Whether the oligarch is told to stay away, whether Ukraine enables the financial fraud investigation into him that has been opened by the FBI, or if he is just treated to the letter of the law, all will be good enough. This is the first and main test, and millions who were prepared to accept the legal fiction of the independent candidate two months ago, will now want to see reality to match. Zelensky’s TV president protagonist in Servant of the People – also broadcast by Kolomoisky’s channel, obviously, would never have compromised like that.

What hinges on this is not just the fate of Zelensky’s presidency, but the chance for Ukraine to restore battered faith in its democracy shaken by a succession of compromised failures at the helm.

Igor Ogorodnev

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Roger Waters – The People’s Champion for Freedom

In February 2019, Waters showed his support for the Venezuelan Maduro government and continues to be totally against US regime change plans there.

Richard Galustian

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Submitted by Richard Galustian 

Roger Waters is one of Britain’s most successful and talented musicians and composers but more importantly is an outstanding champion for freedom in the world, beyond compare to any other artist turned political activist.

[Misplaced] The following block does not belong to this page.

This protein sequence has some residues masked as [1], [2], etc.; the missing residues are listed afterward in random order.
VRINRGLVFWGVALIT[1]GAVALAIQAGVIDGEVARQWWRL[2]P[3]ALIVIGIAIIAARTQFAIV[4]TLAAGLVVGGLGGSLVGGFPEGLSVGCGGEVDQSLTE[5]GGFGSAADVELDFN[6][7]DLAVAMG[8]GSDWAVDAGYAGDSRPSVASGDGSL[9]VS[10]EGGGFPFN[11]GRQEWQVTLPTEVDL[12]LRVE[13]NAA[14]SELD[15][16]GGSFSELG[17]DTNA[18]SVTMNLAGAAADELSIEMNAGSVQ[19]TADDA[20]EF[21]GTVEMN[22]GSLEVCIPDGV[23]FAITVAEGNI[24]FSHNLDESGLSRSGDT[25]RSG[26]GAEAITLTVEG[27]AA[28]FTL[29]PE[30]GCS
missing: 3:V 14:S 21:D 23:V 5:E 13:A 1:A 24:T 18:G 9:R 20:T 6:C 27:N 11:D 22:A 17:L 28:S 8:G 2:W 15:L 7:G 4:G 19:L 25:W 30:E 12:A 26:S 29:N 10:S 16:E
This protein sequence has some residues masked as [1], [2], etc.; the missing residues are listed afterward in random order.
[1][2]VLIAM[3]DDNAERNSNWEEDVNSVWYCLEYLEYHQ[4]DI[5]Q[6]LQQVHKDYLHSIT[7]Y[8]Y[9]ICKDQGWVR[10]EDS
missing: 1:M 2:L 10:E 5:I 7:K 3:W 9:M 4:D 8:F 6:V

By way of background, he co-founded the rock band Pink Floyd in 1965.

A landmark turning point of his political activism occurred in 1990, when Waters staged probably the largest rock concert in history, ‘The Wall – Live in Berlin’, with an attendance of nearly half a million people.

In more recent years Waters famously narrated the 2016 documentary ‘The Occupation of the American Mind: Israel’s Public Relations War in the United States’ about the insidious influence of Zionist Israel to shape American public opinion.

Waters has been an outspoken critic of America’s Neocons and particularly Donald Trump and his policies.

In 2017, Waters condemned Trump’s plan to build a wall separating the United States and Mexico, saying that his band’s iconic famous song, ‘The Wall’ is as he put it “very relevant now with Mr. Trump and all of this talk of building walls and creating as much enmity as possible between races and religions.”